Your JavaScript is turned off or you have an old version of Adobe's Flash Player. Get the latest Flash player.
    Turkish Kurd Islamist Rally Stokes Tensionsi
    X
    April 29, 2016 12:28 AM
    In a sign of the rising power of Islamists in Turkey, more than 100,000 people recently gathered in Diyarbakir, the main city in Turkey’s predominantly Kurdish southeast, to mark the birthday of the Prophet Muhammad. The gathering highlighted tensions with the pro-secular Kurdish nationalist movement. Dorian Jones reports from Diyarbakir.
    Video

    Video Turkish Kurd Islamist Rally Stokes Tensions

    In a sign of the rising power of Islamists in Turkey, more than 100,000 people recently gathered in Diyarbakir, the main city in Turkey’s predominantly Kurdish southeast, to mark the birthday of the Prophet Muhammad. The gathering highlighted tensions with the pro-secular Kurdish nationalist movement. Dorian Jones reports from Diyarbakir.
    Video

    Video Pakistani School Helps Slum Kids

    Master Mohammad Ayub runs a makeshift school in a public park in Islamabad. Thousands of poor children have benefited from his services over the years, but, as VOA's Ayesha Tanzeem reports, roughly 25 million school-age youths don't get an education in Pakistan.
    Video

    Video Florida’s Weeki Wachee ‘Mermaids’ Make a Splash

    Since 1947, ‘mermaids’ have fascinated tourists at central Florida’s Weeki Wachee Springs State Park with their fluid movements and synchronized ballet. Performing underwater has its challenges, including cold temperatures and a steady current, as VOA’s Lin Yang and Joseph Mok report.
    Video

    Video Somali, African Union Forces Face Resurgent Al-Shabab

    The Islamic State terror group claimed its first attack in Somalia earlier this week, though the claim has not been verified by forces on the ground. Meanwhile, al-Shabab militants have stepped up their attacks as Somalia prepares for elections later this year. Henry Ridgwell reports there are growing frustrations among Somalia’s Western backers over the country’s slow progress in forming its own armed forces to establish security after 25 years of chaos.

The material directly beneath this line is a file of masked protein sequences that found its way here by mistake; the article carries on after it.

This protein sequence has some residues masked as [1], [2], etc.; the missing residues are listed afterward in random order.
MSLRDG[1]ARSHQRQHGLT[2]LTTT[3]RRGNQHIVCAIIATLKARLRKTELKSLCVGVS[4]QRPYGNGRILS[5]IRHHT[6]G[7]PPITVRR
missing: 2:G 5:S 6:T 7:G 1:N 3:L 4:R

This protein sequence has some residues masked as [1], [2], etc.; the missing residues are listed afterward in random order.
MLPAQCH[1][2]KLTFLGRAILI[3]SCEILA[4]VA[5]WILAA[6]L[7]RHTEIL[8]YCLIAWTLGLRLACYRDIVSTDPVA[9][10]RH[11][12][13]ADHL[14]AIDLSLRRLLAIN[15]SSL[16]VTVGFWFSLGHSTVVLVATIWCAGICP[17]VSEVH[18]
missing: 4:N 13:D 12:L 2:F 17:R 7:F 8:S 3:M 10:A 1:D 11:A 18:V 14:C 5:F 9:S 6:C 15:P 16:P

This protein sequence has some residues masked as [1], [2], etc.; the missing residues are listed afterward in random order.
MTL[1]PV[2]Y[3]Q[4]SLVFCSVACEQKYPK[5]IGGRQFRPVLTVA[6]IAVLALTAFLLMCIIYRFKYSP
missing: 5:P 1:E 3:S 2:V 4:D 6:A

Video

    Video Bangladesh Targeted Killings Spark Wave of Fear

    People in Bangladesh’s capital are expressing deep concern over the brutal attacks that have killed secular blogger, and most recently a gay rights activist and an employee of the U.S. embassy. Xulhaz Mannan, an embassy protocol officer and the editor of the country’s only gay and transgender magazine Roopban; and his friend Mehboob Rabbi Tanoy, a gay rights activist, were hacked to death by five attackers in Mannan’s Dhaka home earlier this month.
    Video

    Video Documentary Tells Tale of Chernobyl Returnees

    Ukraine this week is marking the 30th anniversary of the world's worst nuclear accident, at the Chernobyl nuclear power plant. Soviet officials at first said little about the accident, but later evacuated a 2,600-square-kilometer "exclusion zone." Some people, though, came back. American directors Holly Morris and Anne Bogart created a documentary about this faithful and brave community. VOA's Tetiana Kharchenko reports from New York on "The Babushkas of Chernobyl." Carol Pearson narrates.
    Video

    Video Nigerians Feel Bite of Buhari Economic Policy

    Despite the global drop in the price of oil, Nigerian President Muhammadu Buhari has refused to allow the country's currency to devalue, leading to a shortage of foreign exchange. Chris Stein reports from Lagos businessmen and consumers are feeling the impact as the country deals with a severe fuel shortage.
    Video

    Video  Return to the Wild

    There’s a growing trend in the United States to let old or underused golf courses revert back to nature. But as Erika Celeste reports from one parcel in Grafton, Ohio, converting 39 hectares of land back to green space is a lot more complicated than just not mowing the fairway.
    Video

    Video West Urges Unity in Libya as Migrant Numbers Soar

    The Italian government says a NATO-led mission aimed at stemming the flow of migrants from Libya to Europe could be up and running by July. There are concerns that the number of migrants could soar as the route through Greece and the Balkans remains blocked. Western powers say the political chaos in Libya is being exploited by people smugglers — and they are pressuring rival groups to come together under the new unity government. VOA's Henry Ridgwell reports.
    Video

    Video Russia’s TV Rain Swims Against Tide in Sea of Kremlin Propaganda

    Russia’s media freedoms have been gradually eroded under President Vladimir Putin as his government has increased state ownership, influence, and restrictions on critical reporting. Television, where most Russians get their news, has been the main target and is now almost completely state controlled. But in the Russian capital, TV Rain stands out as an island in a sea of Kremlin propaganda.

    Special Report

    Adrift The Invisible African Diaspora